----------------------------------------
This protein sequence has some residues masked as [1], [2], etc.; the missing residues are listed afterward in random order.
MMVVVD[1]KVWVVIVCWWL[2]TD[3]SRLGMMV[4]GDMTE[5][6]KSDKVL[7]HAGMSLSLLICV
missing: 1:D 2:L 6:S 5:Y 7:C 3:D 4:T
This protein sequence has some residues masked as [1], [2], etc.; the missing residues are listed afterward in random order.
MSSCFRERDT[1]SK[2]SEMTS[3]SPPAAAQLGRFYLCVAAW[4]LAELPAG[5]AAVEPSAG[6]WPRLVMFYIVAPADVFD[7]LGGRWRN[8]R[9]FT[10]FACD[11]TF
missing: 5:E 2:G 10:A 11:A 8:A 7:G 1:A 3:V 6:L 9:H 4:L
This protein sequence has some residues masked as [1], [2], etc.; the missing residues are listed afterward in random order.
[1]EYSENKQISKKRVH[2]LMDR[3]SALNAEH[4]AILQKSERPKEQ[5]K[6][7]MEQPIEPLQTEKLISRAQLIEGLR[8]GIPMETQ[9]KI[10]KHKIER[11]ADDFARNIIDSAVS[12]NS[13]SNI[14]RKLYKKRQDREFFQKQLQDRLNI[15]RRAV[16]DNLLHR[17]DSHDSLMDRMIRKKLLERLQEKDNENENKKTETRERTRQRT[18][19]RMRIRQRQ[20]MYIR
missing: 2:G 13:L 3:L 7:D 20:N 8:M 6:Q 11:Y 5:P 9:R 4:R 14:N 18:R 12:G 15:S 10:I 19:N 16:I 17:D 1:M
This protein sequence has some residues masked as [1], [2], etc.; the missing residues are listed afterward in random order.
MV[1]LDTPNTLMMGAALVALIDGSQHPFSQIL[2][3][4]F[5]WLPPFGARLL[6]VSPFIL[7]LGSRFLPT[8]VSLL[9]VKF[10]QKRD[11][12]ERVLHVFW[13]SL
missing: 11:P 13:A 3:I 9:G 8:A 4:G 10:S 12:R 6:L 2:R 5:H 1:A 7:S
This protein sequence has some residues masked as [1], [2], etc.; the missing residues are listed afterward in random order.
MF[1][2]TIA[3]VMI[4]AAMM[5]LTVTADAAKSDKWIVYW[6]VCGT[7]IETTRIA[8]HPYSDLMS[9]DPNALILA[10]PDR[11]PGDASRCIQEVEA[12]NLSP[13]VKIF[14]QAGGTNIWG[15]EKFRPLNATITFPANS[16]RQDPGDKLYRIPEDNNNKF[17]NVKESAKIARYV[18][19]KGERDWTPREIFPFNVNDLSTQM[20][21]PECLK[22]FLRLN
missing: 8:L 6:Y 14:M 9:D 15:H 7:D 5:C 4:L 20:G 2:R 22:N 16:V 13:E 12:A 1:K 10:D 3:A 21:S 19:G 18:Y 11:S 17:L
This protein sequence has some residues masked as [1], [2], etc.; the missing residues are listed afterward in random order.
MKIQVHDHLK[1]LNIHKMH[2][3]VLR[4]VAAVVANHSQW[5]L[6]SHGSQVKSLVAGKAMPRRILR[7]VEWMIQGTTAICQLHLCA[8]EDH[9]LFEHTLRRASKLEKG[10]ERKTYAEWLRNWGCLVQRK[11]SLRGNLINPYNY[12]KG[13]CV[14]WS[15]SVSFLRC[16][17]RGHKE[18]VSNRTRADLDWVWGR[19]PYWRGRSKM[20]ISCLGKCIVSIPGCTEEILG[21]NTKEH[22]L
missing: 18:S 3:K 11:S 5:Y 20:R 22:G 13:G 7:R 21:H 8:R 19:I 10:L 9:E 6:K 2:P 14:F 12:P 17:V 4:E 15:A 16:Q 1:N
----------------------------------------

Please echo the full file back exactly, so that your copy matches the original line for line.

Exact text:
This protein sequence has some residues masked as [1], [2], etc.; the missing residues are listed afterward in random order.
MMVVVD[1]KVWVVIVCWWL[2]TD[3]SRLGMMV[4]GDMTE[5][6]KSDKVL[7]HAGMSLSLLICV
missing: 1:D 2:L 6:S 5:Y 7:C 3:D 4:T
This protein sequence has some residues masked as [1], [2], etc.; the missing residues are listed afterward in random order.
MSSCFRERDT[1]SK[2]SEMTS[3]SPPAAAQLGRFYLCVAAW[4]LAELPAG[5]AAVEPSAG[6]WPRLVMFYIVAPADVFD[7]LGGRWRN[8]R[9]FT[10]FACD[11]TF
missing: 5:E 2:G 10:A 11:A 8:A 7:G 1:A 3:V 6:L 9:H 4:L
This protein sequence has some residues masked as [1], [2], etc.; the missing residues are listed afterward in random order.
[1]EYSENKQISKKRVH[2]LMDR[3]SALNAEH[4]AILQKSERPKEQ[5]K[6][7]MEQPIEPLQTEKLISRAQLIEGLR[8]GIPMETQ[9]KI[10]KHKIER[11]ADDFARNIIDSAVS[12]NS[13]SNI[14]RKLYKKRQDREFFQKQLQDRLNI[15]RRAV[16]DNLLHR[17]DSHDSLMDRMIRKKLLERLQEKDNENENKKTETRERTRQRT[18][19]RMRIRQRQ[20]MYIR
missing: 2:G 13:L 3:L 7:D 20:N 8:M 6:Q 11:Y 5:P 9:R 4:R 14:N 18:R 12:G 15:S 10:I 19:N 16:I 17:D 1:M
This protein sequence has some residues masked as [1], [2], etc.; the missing residues are listed afterward in random order.
MV[1]LDTPNTLMMGAALVALIDGSQHPFSQIL[2][3][4]F[5]WLPPFGARLL[6]VSPFIL[7]LGSRFLPT[8]VSLL[9]VKF[10]QKRD[11][12]ERVLHVFW[13]SL
missing: 11:P 13:A 3:I 9:G 8:A 4:G 10:S 12:R 6:L 2:R 5:H 1:A 7:S
This protein sequence has some residues masked as [1], [2], etc.; the missing residues are listed afterward in random order.
MF[1][2]TIA[3]VMI[4]AAMM[5]LTVTADAAKSDKWIVYW[6]VCGT[7]IETTRIA[8]HPYSDLMS[9]DPNALILA[10]PDR[11]PGDASRCIQEVEA[12]NLSP[13]VKIF[14]QAGGTNIWG[15]EKFRPLNATITFPANS[16]RQDPGDKLYRIPEDNNNKF[17]NVKESAKIARYV[18][19]KGERDWTPREIFPFNVNDLSTQM[20][21]PECLK[22]FLRLN
missing: 8:L 6:Y 14:M 9:D 15:H 7:D 5:C 4:L 20:G 2:R 22:N 16:V 13:E 12:A 1:K 10:D 3:A 21:S 19:G 18:Y 11:S 17:L
This protein sequence has some residues masked as [1], [2], etc.; the missing residues are listed afterward in random order.
MKIQVHDHLK[1]LNIHKMH[2][3]VLR[4]VAAVVANHSQW[5]L[6]SHGSQVKSLVAGKAMPRRILR[7]VEWMIQGTTAICQLHLCA[8]EDH[9]LFEHTLRRASKLEKG[10]ERKTYAEWLRNWGCLVQRK[11]SLRGNLINPYNY[12]KG[13]CV[14]WS[15]SVSFLRC[16][17]RGHKE[18]VSNRTRADLDWVWGR[19]PYWRGRSKM[20]ISCLGKCIVSIPGCTEEILG[21]NTKEH[22]L
missing: 18:S 3:K 11:S 5:Y 20:R 22:G 13:G 7:R 21:H 8:R 19:I 10:L 9:E 6:K 2:P 14:F 12:P 17:V 4:E 15:A 16:Q 1:N